I’ve lived in Kentucky for almost 2 years now, and I can honestly say that I love it here. I’ve also learned a lot in that short time. For instance, I’ve learned that all cities in Kentucky (“Versailles”, “Yosemite”, and “Athens” for example) are pronounced exactly as they are spelled, rather than in the less correct way that the rest of the world would believe (the only notable exception to this rule being “Louisville”, which, other than beginning with an “L” sound, is pronounced nothing close to the way it is spelled).
I’ve also come to realize that fully half of all cars in Kentucky don’t have mufflers, and the other half have been modified to sound like they don’t. This is apparently a state law, and fortunately most residents seem to be in compliance.
But I’ve also learned some facts that I doubt most native Kentuckians even know. For instance, we all know that today Kentucky is known as the “Horse Capitol of the World”, but did you know that it wasn’t too long ago that it was known instead as the “Squirrel Capitol of the World”? That may seem strange, seeing as how there aren’t too many squirrels around here these days, but there was a time a century or two ago when herds of those furry little tree rodents scampered around the countryside with reckless abandon, upsetting bird feeders in every corner of the state.
And then, quite without warning, an unthinking and rather arrogant European arrived and introduced what would become the bane of the squirrel kingdom to our fair state - the horse – and within but a few short decades, Kentucky’s squirrel population was all but wiped out.
The problem is that squirrels are natural prey for horses (I learned that early on in public school), and without a natural enemy of their own, horses multiplied in record droves as they feasted relentlessly and without check on the smaller, natural inhabitants of the state.
Many people don’t know the truth, but contrary to popular belief, when you see horses with their heads bowed to the earth - ostensibly “grazing” on bluegrass - they are in fact actually sniffing & rooting for squirrels, which, upon finding one, they then snort up in a flash through their overlarge nostrils.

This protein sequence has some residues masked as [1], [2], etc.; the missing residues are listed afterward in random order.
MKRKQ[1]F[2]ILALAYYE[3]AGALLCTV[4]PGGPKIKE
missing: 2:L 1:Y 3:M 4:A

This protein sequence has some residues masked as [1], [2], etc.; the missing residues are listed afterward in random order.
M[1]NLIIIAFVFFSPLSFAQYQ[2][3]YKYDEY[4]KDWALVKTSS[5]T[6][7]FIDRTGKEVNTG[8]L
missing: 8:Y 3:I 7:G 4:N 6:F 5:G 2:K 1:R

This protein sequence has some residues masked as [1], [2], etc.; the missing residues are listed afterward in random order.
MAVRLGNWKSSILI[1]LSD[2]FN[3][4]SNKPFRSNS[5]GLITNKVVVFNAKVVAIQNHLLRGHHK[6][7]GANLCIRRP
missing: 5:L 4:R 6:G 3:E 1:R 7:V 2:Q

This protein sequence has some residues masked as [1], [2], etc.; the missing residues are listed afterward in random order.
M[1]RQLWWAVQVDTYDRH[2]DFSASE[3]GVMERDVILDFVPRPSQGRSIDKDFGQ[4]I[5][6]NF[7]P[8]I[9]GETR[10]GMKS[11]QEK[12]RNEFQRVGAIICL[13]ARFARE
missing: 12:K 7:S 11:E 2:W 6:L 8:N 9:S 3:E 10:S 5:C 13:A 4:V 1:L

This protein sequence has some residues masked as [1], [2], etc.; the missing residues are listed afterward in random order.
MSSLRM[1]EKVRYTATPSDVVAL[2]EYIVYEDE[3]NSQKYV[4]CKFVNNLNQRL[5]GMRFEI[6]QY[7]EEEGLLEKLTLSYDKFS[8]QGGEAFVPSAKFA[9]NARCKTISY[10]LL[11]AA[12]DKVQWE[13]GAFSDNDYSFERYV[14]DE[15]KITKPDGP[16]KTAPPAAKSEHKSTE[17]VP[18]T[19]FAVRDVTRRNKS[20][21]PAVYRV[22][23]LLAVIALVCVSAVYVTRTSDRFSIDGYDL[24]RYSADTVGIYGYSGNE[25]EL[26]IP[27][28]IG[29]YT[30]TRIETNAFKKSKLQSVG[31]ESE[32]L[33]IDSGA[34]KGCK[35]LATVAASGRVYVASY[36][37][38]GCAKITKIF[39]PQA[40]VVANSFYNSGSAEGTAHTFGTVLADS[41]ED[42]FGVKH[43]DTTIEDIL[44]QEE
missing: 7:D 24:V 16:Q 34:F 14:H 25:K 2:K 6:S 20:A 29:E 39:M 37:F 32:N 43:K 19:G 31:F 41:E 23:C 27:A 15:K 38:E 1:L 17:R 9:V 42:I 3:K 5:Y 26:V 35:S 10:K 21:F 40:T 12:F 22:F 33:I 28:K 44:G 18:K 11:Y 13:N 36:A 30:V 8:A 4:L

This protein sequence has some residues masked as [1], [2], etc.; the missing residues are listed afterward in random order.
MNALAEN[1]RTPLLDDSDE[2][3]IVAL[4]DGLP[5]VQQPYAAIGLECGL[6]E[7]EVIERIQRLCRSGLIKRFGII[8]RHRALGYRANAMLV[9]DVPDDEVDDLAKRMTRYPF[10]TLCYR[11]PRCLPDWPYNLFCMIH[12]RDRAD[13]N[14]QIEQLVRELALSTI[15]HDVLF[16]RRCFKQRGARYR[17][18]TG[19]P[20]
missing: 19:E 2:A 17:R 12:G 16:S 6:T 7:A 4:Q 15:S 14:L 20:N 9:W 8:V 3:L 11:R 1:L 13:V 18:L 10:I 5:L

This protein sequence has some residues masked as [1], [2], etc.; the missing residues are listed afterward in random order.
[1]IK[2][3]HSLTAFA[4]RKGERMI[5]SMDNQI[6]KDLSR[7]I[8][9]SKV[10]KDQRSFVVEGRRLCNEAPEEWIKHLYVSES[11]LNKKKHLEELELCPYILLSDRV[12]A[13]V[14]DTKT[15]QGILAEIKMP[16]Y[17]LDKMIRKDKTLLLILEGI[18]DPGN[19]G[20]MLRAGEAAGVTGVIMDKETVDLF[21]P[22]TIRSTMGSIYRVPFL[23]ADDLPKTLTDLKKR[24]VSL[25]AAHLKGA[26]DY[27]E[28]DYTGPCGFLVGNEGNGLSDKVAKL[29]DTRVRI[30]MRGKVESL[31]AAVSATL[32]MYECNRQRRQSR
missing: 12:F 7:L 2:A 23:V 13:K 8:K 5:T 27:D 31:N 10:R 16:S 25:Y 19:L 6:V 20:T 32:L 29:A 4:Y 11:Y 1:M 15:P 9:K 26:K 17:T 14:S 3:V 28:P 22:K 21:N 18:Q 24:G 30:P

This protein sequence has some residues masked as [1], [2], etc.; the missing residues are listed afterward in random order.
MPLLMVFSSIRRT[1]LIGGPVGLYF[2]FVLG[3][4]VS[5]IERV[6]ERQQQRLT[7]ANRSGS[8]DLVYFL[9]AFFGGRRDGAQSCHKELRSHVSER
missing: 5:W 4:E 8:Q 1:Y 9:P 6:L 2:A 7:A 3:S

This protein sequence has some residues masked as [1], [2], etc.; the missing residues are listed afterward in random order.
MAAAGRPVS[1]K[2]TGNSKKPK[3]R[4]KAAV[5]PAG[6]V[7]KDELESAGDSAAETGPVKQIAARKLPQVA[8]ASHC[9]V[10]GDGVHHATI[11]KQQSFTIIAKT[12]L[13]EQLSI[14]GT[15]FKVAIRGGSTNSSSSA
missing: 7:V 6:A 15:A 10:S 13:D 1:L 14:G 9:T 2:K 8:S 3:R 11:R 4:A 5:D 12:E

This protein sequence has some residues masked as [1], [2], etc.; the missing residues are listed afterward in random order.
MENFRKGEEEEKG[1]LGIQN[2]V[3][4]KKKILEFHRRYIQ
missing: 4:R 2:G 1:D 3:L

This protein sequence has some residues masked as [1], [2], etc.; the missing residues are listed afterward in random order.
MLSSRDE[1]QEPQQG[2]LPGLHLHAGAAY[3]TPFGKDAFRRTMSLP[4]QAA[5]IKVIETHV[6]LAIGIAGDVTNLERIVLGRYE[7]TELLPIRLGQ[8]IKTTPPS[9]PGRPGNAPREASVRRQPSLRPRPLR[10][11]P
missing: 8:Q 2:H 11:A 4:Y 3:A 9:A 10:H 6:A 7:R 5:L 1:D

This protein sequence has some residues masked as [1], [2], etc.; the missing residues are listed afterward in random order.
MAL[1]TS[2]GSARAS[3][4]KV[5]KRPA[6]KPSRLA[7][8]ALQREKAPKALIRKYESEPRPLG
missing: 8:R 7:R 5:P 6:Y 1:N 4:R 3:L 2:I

I can’t tell you how many times I have driven past a horse farm only to see one of these vicious brutes prancing about with a squirrel tail still sticking out of it’s nose, and my heart breaks as I think of that poor furry little creature – shivering and scared – stuck in the sinus cavity of a horse too high, mighty, and unfeeling to even consume it properly.
Personally, I think it’s high time to affect a change. That’s why I will soon propose a bill to the Kentucky legislature that would introduce another animal to our state that is, like the horse, not native to the area. An animal which will, for the first time in our history, provide the horse with a natural predator of its own, and ultimately help re-balance the scales of nature.
While this legislation and the change that would result from it will take decades to be fully realized, the promise that it would provide to all future generations of Kentuckians should not be underestimated. I love living in Kentucky, and I - along with the other 3 people who agree with me on this - want to do my part in making it a better place for our children.
Imagine if you will, perhaps in as little as only 20 years into the future, a time when every visitor driving into the state of Kentucky will be able to look up and see the sign that so proudly & boldly proclaims: “Welcome to Kentucky, the Mountain Lion Capitol of the World”.